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Infection of the Migratory Grasshopper (Orthoptera: Acrididae) by Ingestion of the Entomopathogenic Fungus Beauveria bassiana

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Infection of the migratory grasshopper. Melanoplus sanguinipes (F.). by ingestion of Beauveria bassiana (Balsamo) Vuillemin conidiospores was investigated. Laboratory bioassays were performed where grasshoppers were fed a wheat-bran formulation containing B. bassiana spores. Grasshopper mortality was directly related to the ingested spore dosages. Probit analysis estimated LD50 at 3.4 X 105 conidia per host. with 95% FL from 2.1 X 105 to 5.5 X 105. The LT50s for the top 3 dosage treatments where final mortality exceeded 50% were 9.6, 12.5. and 18.4 d for the respective dosages of 1.1 X 106, 5.4 X 106, and 1.0 X 107 conidia per host. The LT50 for the highest dosage (9.6 d) in the feeding bioassay was greater than that seen for insects immersed in a liquid inoculum but lower than for insects that had only their heads dipped. These data suggest that as a result of feeding. spores are brought to favorable infection sites within the head and mouthparts. The nature and sites of fungal infection by feeding were elucidated using epifluorescence and scanning electron microscopy. The exposed and internal mouthpart surfaces of the grasshopper were the predominant sites of spore attachment and germination. The presence of numerous hairs and cavities on these structures greatly facilitates fungal spore attachment and subsequent germination. It would appear that fungal invasion by way of the gut is an uncommon occurrence.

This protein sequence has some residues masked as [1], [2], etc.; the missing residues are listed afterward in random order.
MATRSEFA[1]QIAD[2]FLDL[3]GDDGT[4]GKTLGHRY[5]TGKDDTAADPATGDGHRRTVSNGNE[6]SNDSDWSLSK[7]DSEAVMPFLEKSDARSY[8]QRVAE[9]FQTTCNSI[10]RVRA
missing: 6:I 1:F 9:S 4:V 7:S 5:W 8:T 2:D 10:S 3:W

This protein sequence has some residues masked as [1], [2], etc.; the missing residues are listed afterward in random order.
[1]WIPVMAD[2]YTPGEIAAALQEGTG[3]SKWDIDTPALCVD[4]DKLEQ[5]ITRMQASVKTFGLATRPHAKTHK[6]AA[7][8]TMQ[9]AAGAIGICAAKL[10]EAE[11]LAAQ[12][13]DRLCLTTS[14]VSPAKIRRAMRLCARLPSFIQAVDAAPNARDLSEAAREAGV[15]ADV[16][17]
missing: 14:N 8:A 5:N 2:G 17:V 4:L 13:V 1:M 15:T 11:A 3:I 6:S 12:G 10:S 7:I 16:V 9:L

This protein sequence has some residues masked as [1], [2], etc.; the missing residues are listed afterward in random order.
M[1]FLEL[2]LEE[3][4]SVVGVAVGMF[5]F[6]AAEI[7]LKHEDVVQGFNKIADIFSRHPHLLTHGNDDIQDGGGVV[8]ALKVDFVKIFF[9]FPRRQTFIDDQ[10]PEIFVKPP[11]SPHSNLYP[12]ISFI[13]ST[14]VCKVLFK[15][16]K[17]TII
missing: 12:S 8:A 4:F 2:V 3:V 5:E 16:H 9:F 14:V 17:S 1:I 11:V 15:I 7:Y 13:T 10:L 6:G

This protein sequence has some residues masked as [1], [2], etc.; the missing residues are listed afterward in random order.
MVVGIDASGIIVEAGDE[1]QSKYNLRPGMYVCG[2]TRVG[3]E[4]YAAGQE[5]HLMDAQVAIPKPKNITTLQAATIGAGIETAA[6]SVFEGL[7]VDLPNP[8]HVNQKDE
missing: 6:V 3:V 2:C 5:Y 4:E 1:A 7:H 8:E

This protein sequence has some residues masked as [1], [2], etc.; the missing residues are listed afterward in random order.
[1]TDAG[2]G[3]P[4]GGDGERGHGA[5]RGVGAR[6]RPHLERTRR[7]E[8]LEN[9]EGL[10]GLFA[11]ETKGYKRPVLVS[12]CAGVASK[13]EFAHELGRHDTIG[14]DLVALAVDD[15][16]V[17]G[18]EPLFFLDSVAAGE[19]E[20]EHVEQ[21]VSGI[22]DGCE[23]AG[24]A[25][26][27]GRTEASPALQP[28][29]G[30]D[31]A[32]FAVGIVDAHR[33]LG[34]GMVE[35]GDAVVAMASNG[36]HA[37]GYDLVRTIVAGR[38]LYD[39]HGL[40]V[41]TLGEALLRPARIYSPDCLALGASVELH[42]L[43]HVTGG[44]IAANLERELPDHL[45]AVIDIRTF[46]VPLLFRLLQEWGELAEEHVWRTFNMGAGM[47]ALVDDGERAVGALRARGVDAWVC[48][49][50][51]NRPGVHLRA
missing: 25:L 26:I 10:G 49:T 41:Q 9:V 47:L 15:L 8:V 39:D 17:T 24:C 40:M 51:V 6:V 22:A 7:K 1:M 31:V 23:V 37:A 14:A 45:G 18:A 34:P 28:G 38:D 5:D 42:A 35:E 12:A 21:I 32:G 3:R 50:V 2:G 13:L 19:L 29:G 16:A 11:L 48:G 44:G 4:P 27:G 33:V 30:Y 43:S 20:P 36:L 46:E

Document Type: Research Article

Publication date: April 1, 1997

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  • Journal of Economic Entomology is published bimonthly in February, April, June, August, October, and December. The journal publishes articles on the economic significance of insects and is divided into the following sections: apiculture & social insects; arthropods in relation to plant disease; forum; insecticide resistance and resistance management; ecotoxicology; biological and microbial control; ecology and behavior; sampling and biostatistics; household and structural insects; medical entomology; molecular entomology; veterinary entomology; forest entomology; horticultural entomology; field and forage crops, and small grains; stored-product; commodity treatment and quarantine entomology; and plant resistance. In addition to research papers, Journal of Economic Entomology publishes Letters to the Editor, interpretive articles in a Forum section, Short Communications, Rapid Communications, and Book Reviews.
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